Merck denies heart attack claim

A US court has heard how pharmaceutical giant Merck knowingly concealed the risks of its arthritis drug Vioxx.

The allegation was made by a lawyer for Thomas Cona, 59, who blames his heart attack on the once popular treatment.

Being heard before a New Jersey judge, it is the latest of thousands of Vioxx cases due to go to court. Merck denies Vioxx caused Mr Cona’s attack.

Vioxx was pulled from sale in 2004 after trials showed it doubled the risk of heart attack after 18 months’ use.

Merck has so far won two Vioxx court cases and lost another.

Mr Cona’s case is being heard jointly with that of another former Vioxx user, 77-year-old John McDarby.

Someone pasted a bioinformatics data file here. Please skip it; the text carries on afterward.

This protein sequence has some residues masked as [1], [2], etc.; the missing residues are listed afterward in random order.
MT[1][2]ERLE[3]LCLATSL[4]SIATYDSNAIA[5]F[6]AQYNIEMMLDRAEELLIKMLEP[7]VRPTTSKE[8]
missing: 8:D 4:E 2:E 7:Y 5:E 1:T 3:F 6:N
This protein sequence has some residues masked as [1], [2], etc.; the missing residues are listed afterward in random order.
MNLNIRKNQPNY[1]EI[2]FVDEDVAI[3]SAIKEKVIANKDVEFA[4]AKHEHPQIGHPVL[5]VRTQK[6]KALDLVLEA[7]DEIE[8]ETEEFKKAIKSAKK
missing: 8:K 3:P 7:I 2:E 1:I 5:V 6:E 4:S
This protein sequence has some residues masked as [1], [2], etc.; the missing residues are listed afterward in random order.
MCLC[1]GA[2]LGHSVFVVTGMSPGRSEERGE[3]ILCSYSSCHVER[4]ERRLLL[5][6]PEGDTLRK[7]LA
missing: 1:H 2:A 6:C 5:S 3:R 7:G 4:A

What makes their joint case significant is that they are the first former Vioxx users who allege to have taken the product for longer than 18 months.

Mr Cona’s lawyers say he took it for 22 months, while Mr McDarby’s say he took it for four years.

Merck says both men had other risk factors for heart disease and that Vioxx can’t be blamed.

In the case of Mr Cona it also questions whether he took the drug as long as he claims.

Mark Lanier, lawyer for Mr Cona, 59, said in the trial’s opening exchanges that Vioxx made people at risk from heart attack “walking time bombs”.

“They [Merck] decided to cut corners. That’s basically what this case is about.”

In August last year, a Texas state jury found the company liable for the death of a man, and Merck was ordered to pay out $253m (£141m).

Vioxx was prescribed to treat arthritis pain and was marketed as being easier on the stomach than alternative treatments.

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